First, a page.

• Image about Grand Canyon
Dan Sipple

Want to visit America’s most popular destinations without having to fight off throngs of fellow admirers? Take our advice on how to ditch the crowds.

It’s one of the great truths this country has come to hold self-evident: that its most hallowed natural wonders are endowed with certain unalienable rights. The right to be cherished. The right to be preserved. And the right to be gazed upon in wonder by hordes of camera-?toting, knee-sock-clad visitors all thinking the same thing: Imagine this place without crowds.
Alas, few people behold Yosemite Falls, the Grand Canyon’s Bright Angel Trail, Old Faithful, Niagara Falls, the General Sherman Tree or the world’s largest ball of twine without a healthy audience these days. But that doesn’t mean that some savvy, field-tested advice can’t help you lose some or most of your fellow onlookers. Here’s how to sidestep the crowds at three A-list natural wonders:
  • Image about Grand Canyon
Map of the Grand ­Canyon’s more populated South Entrance and ­less-inhabited East Entrance
Danielle P. Marino

Annual Visitors: Nearly 5 million
Worst Crowds: Summer
Claim to Fame: It’s the Grand Canyon!

It’s deemed one of the most mesmerizing experiences on the planet — gaping into this perspective-busting, mile-deep, 277-mile-long, 18-mile-wide abyss where roughly 2 billion years of geological history (about half the planet’s age) are exposed.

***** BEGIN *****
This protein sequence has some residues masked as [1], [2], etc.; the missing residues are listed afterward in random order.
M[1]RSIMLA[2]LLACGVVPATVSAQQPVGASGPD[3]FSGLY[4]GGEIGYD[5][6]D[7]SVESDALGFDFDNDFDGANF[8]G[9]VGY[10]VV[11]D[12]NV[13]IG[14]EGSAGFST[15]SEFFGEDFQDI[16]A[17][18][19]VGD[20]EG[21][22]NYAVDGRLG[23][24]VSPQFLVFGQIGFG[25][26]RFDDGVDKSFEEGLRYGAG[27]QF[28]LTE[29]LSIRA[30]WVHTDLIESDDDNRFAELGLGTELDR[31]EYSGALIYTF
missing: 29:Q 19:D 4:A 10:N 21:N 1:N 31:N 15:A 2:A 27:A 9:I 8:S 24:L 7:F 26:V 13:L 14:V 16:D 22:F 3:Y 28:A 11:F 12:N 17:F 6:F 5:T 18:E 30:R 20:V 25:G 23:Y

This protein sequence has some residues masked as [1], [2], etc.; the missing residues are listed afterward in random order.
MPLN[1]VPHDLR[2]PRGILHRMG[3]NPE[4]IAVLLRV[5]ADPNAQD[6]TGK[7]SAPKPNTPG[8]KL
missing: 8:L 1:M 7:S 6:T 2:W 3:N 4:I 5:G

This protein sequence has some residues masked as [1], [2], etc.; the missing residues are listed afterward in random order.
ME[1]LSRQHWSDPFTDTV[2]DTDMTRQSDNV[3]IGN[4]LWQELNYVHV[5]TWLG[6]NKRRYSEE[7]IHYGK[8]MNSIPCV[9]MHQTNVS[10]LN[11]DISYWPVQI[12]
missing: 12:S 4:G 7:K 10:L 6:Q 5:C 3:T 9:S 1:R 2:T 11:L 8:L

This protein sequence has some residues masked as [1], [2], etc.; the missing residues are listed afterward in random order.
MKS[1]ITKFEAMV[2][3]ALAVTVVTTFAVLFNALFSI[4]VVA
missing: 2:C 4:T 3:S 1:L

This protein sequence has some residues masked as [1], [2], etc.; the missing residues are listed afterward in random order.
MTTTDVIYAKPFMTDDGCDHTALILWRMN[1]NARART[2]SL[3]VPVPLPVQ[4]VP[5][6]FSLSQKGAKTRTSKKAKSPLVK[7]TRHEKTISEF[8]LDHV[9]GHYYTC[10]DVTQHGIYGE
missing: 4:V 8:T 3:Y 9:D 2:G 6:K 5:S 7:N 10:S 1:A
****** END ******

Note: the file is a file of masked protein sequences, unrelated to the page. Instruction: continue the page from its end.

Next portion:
It’s also deemed that the odds of finding a private gazing spot between 9 a.m. and sunset at Grand Canyon Village aren’t quite as good as winning the World Series of Poker in nearby Las Vegas. This is especially true during the summer months, when crowds swell to capacity levels at the park’s South Rim hub, where the vast majority of visitors and tourist amenities are based. But don’t expect this place to be exactly quiet in November either.

“Driving through that main South Gate, you’re approaching via the busiest entrance,” says Mark Wunner, supervisor of the park’s backcountry information center. Wunner suggests approaching via the South Rim’s quieter East Gate instead, which offers several relatively serene overlooks and pullouts along the 26-mile East Rim Drive en route to park headquarters. Once you’re in the village, dawn hours afford the only reliable solitude potential before the tourist throngs buzz till dusk.

Better yet, make use of the park’s free shuttle service and head farther afield to a viewpoint or trailhead that’s off the visitor-map-toting hoi polloi’s “recommended trail” radar. “In general, the farther away you go from that epicenter, the quieter it’ll be — you don’t even have to go too far,” Wunner says. “Try the Hermit Trail. It’s a shuttle-accessed threshold trail just eight miles away but a world apart.”

For maximum solitude, head to the Grand Canyon’s remote, loftier North Rim — a crowd-thwarting five-hour drive away from the South Rim, where park facilities operate only between mid-May and mid-October. Says Wunner: “It gets only about 8 percent of the total park visitors, has a single lodge, a less-crowded parking lot and offers an entirely different national-park experience — but overlooking the same Grand Canyon.”